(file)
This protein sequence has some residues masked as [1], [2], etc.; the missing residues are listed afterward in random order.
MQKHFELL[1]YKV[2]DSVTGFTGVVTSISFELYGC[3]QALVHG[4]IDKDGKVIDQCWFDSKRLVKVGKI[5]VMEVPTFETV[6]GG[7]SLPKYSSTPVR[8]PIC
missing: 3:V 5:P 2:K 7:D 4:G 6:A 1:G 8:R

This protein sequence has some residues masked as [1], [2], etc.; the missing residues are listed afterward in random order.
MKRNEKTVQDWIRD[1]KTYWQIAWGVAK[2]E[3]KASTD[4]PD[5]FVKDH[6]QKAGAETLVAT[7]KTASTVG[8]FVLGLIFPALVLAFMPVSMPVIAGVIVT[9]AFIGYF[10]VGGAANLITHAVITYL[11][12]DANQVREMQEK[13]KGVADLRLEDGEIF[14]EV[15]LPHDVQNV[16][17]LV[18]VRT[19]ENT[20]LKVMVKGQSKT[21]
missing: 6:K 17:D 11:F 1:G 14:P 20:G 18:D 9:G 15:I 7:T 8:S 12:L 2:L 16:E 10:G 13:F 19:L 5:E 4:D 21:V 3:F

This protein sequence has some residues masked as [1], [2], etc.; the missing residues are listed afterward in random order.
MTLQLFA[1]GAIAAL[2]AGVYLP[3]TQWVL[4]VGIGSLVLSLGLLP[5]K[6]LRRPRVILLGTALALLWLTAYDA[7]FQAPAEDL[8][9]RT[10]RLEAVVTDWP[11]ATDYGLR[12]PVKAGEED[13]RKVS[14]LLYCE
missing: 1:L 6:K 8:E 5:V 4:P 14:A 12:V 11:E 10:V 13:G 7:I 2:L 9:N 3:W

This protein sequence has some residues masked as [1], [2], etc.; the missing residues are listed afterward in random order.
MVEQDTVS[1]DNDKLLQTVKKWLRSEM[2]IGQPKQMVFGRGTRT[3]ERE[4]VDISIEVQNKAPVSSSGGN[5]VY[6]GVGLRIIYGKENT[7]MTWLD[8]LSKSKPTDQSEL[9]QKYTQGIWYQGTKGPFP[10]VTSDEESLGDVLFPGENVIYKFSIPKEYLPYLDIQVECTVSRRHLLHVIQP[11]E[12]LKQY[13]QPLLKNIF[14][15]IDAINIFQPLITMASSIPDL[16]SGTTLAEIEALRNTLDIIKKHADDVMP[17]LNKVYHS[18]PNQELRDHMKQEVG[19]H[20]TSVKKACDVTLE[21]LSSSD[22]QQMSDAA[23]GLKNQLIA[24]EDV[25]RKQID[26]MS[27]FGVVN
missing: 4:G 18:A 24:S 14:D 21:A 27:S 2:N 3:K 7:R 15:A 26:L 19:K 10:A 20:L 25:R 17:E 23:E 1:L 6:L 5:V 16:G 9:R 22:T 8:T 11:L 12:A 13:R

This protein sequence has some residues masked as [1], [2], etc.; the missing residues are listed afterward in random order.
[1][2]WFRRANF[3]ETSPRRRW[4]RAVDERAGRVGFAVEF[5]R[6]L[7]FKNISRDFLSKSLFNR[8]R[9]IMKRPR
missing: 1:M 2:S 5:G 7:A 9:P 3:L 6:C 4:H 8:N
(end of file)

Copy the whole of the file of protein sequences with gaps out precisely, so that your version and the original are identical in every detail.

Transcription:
This protein sequence has some residues masked as [1], [2], etc.; the missing residues are listed afterward in random order.
MQKHFELL[1]YKV[2]DSVTGFTGVVTSISFELYGC[3]QALVHG[4]IDKDGKVIDQCWFDSKRLVKVGKI[5]VMEVPTFETV[6]GG[7]SLPKYSSTPVR[8]PIC
missing: 3:V 5:P 2:K 7:D 4:G 6:A 1:G 8:R

This protein sequence has some residues masked as [1], [2], etc.; the missing residues are listed afterward in random order.
MKRNEKTVQDWIRD[1]KTYWQIAWGVAK[2]E[3]KASTD[4]PD[5]FVKDH[6]QKAGAETLVAT[7]KTASTVG[8]FVLGLIFPALVLAFMPVSMPVIAGVIVT[9]AFIGYF[10]VGGAANLITHAVITYL[11][12]DANQVREMQEK[13]KGVADLRLEDGEIF[14]EV[15]LPHDVQNV[16][17]LV[18]VRT[19]ENT[20]LKVMVKGQSKT[21]
missing: 6:K 17:D 11:F 1:G 14:P 20:G 18:D 9:G 15:I 7:T 8:S 12:L 2:L 16:E 10:G 13:F 19:L 5:E 4:D 21:V 3:F

This protein sequence has some residues masked as [1], [2], etc.; the missing residues are listed afterward in random order.
MTLQLFA[1]GAIAAL[2]AGVYLP[3]TQWVL[4]VGIGSLVLSLGLLP[5]K[6]LRRPRVILLGTALALLWLTAYDA[7]FQAPAEDL[8][9]RT[10]RLEAVVTDWP[11]ATDYGLR[12]PVKAGEED[13]RKVS[14]LLYCE
missing: 1:L 6:K 8:E 5:V 4:P 14:A 12:V 11:E 10:V 13:G 7:I 2:L 9:N 3:W

This protein sequence has some residues masked as [1], [2], etc.; the missing residues are listed afterward in random order.
MVEQDTVS[1]DNDKLLQTVKKWLRSEM[2]IGQPKQMVFGRGTRT[3]ERE[4]VDISIEVQNKAPVSSSGGN[5]VY[6]GVGLRIIYGKENT[7]MTWLD[8]LSKSKPTDQSEL[9]QKYTQGIWYQGTKGPFP[10]VTSDEESLGDVLFPGENVIYKFSIPKEYLPYLDIQVECTVSRRHLLHVIQP[11]E[12]LKQY[13]QPLLKNIF[14][15]IDAINIFQPLITMASSIPDL[16]SGTTLAEIEALRNTLDIIKKHADDVMP[17]LNKVYHS[18]PNQELRDHMKQEVG[19]H[20]TSVKKACDVTLE[21]LSSSD[22]QQMSDAA[23]GLKNQLIA[24]EDV[25]RKQID[26]MS[27]FGVVN
missing: 4:G 18:A 24:S 14:D 21:A 27:S 2:N 3:K 7:R 15:A 26:L 19:K 10:A 20:L 25:R 17:E 23:E 1:L 6:L 5:V 16:G 9:R 22:T 8:T 11:L 12:A 13:R

This protein sequence has some residues masked as [1], [2], etc.; the missing residues are listed afterward in random order.
[1][2]WFRRANF[3]ETSPRRRW[4]RAVDERAGRVGFAVEF[5]R[6]L[7]FKNISRDFLSKSLFNR[8]R[9]IMKRPR
missing: 1:M 2:S 5:G 7:A 9:P 3:L 6:C 4:H 8:N